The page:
Antioxidants In Health And Disease

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By: Dr. Abhishek Pandey, Asstt. Editor-ICN

LUCKNOW: An antioxidant can be defined as: “any substance that when present in low concentrations compared to that of an oxidisable substrate significantly delays or inhibits the oxidation of that substrate”. The physiological role of antioxidants, as this definition suggests, is to prevent damage to cellular components arising as a consequence of chemical reactions involving free radicals. 

 Examples of antioxidants include-

  • Beta-carotene
  • Lutein
  • Lycopene
  • Selenium
  • Vitamin A
  • Vitamin C
  • Vitamin E

Vegetables and fruits are rich sources of antioxidants. There is good evidence that eating a diet with lots of vegetables and fruits is healthy and lowers risks of certain diseases. But it isn’t clear whether this is because of the antioxidants, something else in the foods, or other factors.


  • It reduces the free radicals. 
  • It stimulates the growth of normal cells. 
  • Protects cells against premature and abnormal ageing. 
  • Helps fight age related molecular degeneration. 
  • It supports the body immune system

Antioxidants are the components produced by the body to neutralize the effect of free radicals, but the effect will be limited to specific antioxidants. In human body oxidants and anti oxidate ratio will be maintained, any alteration in these oxidants and antioxidate will causes accumulation of ROS within the body, this process is called as oxidative stress. Oxidative stress has an important role in tissue damage and leads to pathological conditions such as cancer.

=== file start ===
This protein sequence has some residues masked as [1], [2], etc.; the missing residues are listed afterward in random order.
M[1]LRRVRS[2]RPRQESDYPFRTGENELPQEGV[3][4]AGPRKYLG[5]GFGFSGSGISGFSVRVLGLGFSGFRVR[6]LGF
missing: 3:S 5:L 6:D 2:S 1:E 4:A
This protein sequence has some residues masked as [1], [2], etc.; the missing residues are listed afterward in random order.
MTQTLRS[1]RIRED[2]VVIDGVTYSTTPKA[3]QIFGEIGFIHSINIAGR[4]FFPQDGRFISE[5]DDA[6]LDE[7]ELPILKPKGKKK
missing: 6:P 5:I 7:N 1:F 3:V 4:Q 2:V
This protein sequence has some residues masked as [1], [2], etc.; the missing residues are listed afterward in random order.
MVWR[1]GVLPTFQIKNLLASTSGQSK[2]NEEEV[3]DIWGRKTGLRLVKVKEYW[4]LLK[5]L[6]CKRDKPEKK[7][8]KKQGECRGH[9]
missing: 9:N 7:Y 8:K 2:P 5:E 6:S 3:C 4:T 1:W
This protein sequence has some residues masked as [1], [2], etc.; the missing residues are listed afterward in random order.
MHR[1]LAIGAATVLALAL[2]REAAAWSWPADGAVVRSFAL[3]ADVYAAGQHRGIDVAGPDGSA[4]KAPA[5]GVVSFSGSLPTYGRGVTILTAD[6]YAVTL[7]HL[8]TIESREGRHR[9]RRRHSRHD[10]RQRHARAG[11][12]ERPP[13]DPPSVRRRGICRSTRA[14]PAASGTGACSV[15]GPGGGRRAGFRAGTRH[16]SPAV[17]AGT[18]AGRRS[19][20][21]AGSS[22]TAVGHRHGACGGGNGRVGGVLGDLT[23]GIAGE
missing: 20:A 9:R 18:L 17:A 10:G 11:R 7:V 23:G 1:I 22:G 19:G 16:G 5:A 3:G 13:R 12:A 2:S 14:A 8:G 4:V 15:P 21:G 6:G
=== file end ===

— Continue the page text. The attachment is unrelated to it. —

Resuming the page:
Oxidants and antioxidants may play a role in the last stages of cancer development. At this stage the levels of antioxidants play a very crucial role in prevention and progression of carcinogenesis. The human body has an inherent mechanism for protection against free radicals and other ROS called as antioxidant stress, it is defined as a “persistent imbalance between antioxidants and pro-oxidants in favor of the latter, resulting in irreversible cellular damage.” They act by scavenging them, suppressing their formation or opposing their action.

Are antioxidant supplements necessary for individuals who exercise regularly? Should antioxidant supplements be part of the “nutritional game plan” of athletes? 

These are common questions directed to fitness leaders, athletic trainers, and other health professionals who are consulted about the role of antioxidants in a healthy, active lifestyle. The reason for this interest in antioxidants is the finding that highly reactive chemical species, called free radicals, may increase during exercise. A free radical is broadly defined as a molecule containing ≥1 unpaired electrons in its outer orbit. During oxidative metabolism, much of the oxygen consumed is bound to hydrogen during oxidative phosphorylation, thus forming water. However, it has been estimated that 4–5% of the oxygen consumed during respiration is not completely reduced to water, instead forming free radicals. Thus, as oxygen consumption increases during exercise, a concomitant increase occurs in free radical production and lipid per oxidation. The body contains an elaborate antioxidant defense system that depends on dietary intake of antioxidant vitamins and minerals and the endogenous production of antioxidant compounds such as glutathione. Vitamins C and E and beta-carotene are the primary vitamin antioxidants. In addition to glutathione, there are numerous enzymes involved in the quenching or removal of free radicals.